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Powerful song written by JCPS students asks for reparations

Updated: Sep. 27, 2019 at 6:35 PM EDT
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LOUISVILLE, KY (WAVE) – A popular music video going around shows Jefferson County Public Schools students asking for reparations.

Resource teacher NyRee Clayton-Taylor helped her students create the video. Clayton-Taylor said it all started when her students started asking about reparations, what they were and what it meant for them. Now, students like 4th grader Jeremiah Briscoe know all about what they deserve.

Resource teacher NyRee Clayton-Taylor helped her students create the video.
Resource teacher NyRee Clayton-Taylor helped her students create the video.(Source: James Thomas, WAVE 3 News)

"They was not too young to fight against segregation and at my age I can still fight for justice,” said Briscoe.

Briscoe and 13 other students, dubbed the Real Young Prodigys, took a trip to Alabama over the summer where they visited a number of important spots critical to the civil rights movement.

Jeremiah Briscoe, a 4th grader, is one of the students in Real Young Prodigys, makers of the...
Jeremiah Briscoe, a 4th grader, is one of the students in Real Young Prodigys, makers of the video.(Source: James Thomas, WAVE 3 News)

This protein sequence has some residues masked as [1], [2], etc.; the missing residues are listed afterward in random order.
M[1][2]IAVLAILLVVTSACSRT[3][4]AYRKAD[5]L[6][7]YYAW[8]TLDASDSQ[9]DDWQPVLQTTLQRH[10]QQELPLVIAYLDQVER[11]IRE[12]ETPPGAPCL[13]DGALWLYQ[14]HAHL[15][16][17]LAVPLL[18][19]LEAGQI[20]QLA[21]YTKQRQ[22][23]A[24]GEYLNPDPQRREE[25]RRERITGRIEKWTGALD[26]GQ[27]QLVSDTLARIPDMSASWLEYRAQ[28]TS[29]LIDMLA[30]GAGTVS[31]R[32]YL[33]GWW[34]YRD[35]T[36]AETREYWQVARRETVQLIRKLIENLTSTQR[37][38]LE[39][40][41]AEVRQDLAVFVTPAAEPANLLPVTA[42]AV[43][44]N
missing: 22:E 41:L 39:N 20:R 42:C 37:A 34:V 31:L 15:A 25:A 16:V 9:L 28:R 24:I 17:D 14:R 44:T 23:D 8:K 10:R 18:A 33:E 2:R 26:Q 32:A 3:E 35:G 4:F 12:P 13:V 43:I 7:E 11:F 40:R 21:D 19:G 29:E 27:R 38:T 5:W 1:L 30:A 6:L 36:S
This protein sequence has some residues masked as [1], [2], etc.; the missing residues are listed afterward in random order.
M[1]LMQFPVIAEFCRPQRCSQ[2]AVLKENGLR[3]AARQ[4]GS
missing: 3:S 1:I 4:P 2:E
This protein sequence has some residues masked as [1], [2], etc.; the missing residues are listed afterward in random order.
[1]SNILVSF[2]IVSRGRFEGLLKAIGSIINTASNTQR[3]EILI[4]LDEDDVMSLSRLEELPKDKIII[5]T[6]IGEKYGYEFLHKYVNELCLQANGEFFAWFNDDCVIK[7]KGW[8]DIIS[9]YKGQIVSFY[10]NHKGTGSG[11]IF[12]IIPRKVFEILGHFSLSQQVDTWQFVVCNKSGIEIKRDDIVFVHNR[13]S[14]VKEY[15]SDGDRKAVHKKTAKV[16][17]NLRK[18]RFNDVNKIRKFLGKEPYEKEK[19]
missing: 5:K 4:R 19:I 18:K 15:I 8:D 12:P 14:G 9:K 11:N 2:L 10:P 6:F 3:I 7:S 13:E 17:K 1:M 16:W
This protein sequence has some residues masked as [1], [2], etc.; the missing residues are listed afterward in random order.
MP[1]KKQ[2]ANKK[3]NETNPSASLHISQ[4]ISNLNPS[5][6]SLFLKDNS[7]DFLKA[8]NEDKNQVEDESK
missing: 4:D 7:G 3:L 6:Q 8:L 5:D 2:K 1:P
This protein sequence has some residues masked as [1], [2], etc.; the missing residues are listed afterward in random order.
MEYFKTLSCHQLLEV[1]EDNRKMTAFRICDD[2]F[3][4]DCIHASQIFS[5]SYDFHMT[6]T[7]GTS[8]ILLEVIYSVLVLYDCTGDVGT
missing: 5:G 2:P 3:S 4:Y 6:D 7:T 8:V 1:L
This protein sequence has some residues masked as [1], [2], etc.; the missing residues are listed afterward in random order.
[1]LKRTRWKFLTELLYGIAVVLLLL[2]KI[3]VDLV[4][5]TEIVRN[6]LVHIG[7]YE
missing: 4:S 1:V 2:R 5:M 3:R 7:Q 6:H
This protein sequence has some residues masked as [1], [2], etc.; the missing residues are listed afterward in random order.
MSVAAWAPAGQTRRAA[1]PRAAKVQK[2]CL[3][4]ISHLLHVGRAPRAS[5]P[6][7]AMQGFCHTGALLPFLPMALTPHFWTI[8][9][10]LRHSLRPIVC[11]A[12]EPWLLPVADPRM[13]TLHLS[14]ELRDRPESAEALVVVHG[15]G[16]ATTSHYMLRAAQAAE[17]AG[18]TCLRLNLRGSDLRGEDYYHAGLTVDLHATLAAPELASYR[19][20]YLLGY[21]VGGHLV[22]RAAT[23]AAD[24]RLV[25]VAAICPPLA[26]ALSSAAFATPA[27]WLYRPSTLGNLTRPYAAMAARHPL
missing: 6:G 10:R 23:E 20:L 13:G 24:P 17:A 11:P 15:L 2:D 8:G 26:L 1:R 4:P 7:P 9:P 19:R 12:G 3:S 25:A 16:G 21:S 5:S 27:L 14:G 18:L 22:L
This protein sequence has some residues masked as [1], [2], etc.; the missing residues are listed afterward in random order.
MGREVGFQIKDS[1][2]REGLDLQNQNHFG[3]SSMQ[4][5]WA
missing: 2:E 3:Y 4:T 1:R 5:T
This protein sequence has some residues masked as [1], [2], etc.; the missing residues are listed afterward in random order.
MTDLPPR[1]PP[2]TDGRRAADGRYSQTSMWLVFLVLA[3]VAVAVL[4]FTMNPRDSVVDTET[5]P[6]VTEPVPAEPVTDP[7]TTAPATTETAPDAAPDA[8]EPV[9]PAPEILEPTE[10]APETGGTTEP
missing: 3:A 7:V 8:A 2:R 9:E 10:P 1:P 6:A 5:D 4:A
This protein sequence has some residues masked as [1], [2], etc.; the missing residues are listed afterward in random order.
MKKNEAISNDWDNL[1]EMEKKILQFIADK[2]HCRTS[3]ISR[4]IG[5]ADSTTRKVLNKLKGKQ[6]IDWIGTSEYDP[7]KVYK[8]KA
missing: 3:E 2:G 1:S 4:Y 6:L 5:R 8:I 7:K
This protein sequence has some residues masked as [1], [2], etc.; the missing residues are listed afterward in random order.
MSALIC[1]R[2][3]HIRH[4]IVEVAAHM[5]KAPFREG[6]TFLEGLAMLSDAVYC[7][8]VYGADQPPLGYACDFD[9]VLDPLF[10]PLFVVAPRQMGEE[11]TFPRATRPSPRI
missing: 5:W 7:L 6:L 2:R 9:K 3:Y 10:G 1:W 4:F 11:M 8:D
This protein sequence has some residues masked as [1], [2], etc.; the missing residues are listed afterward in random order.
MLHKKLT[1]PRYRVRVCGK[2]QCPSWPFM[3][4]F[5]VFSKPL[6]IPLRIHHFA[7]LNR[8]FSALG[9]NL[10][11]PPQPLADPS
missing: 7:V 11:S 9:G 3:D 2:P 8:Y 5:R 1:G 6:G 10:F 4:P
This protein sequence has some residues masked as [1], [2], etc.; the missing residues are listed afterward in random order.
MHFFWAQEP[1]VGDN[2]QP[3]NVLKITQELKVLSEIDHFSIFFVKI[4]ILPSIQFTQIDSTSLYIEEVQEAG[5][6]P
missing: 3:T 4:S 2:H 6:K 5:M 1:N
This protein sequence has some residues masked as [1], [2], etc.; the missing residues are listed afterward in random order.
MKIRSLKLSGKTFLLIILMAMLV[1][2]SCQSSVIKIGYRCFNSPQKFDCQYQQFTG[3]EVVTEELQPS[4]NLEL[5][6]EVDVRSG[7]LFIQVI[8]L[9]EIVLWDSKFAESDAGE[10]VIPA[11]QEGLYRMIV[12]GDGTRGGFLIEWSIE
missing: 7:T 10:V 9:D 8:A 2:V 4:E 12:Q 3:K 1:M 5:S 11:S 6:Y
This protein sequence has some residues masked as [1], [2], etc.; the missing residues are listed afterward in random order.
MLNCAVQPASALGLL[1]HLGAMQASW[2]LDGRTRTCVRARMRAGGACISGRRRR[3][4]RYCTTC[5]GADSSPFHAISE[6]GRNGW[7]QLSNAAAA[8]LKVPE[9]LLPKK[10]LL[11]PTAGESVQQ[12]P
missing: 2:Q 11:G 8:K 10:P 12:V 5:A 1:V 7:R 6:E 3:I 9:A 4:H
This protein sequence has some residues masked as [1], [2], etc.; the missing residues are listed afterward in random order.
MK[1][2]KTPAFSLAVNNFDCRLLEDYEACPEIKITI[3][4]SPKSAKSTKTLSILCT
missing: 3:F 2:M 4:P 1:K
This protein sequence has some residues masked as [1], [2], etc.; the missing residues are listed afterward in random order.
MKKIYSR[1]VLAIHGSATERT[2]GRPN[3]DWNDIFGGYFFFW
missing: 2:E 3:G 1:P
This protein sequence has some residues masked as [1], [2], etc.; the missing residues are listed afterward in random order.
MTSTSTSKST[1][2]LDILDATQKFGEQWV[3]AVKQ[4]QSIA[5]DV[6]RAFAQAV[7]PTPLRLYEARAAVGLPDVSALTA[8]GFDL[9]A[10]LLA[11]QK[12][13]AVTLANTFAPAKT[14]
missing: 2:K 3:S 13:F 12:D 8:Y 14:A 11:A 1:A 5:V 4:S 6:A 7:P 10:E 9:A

They spent a few weeks prior writing a rap song based on the history and how it should impact their present.

Parts of their video shoot were filmed at Locust Grove Plantation. The video shows the students dressed as slaves, a decision that has brought out the trolls on social media.

The 14 students in Real Young Prodigys created the music video after a visit to Alabama over...
The 14 students in Real Young Prodigys created the music video after a visit to Alabama over the summer where they saw several places on the forefront of the civil right movement.(Source: YouTube)

"I told them from the beginning that the conversation was going to be hard and not everyone was going to like this,” Clayton-Taylor said. “Me, being naïve and lovey-dovey and loving everyone I did not expect for trolls to attack my students and to attack them with stereotypes."

The comments to the YouTube video are abusive and offensive. The young students who saw the comments on YouTube reacted better than most adults would.

"They took up for themselves by explaining themselves with facts and they were not disrespectful,” Clayton-Taylor said.

As for Jeremiah, he can't wait to push the boundaries again, creating change as he takes part in the next Real Young Prodigy’s hit song.

“It was shocking, because all the stuff I couldn’t learn in school, I learned outside of school,” said Briscoe.

Copyright 2019 WAVE 3 News. All rights reserved.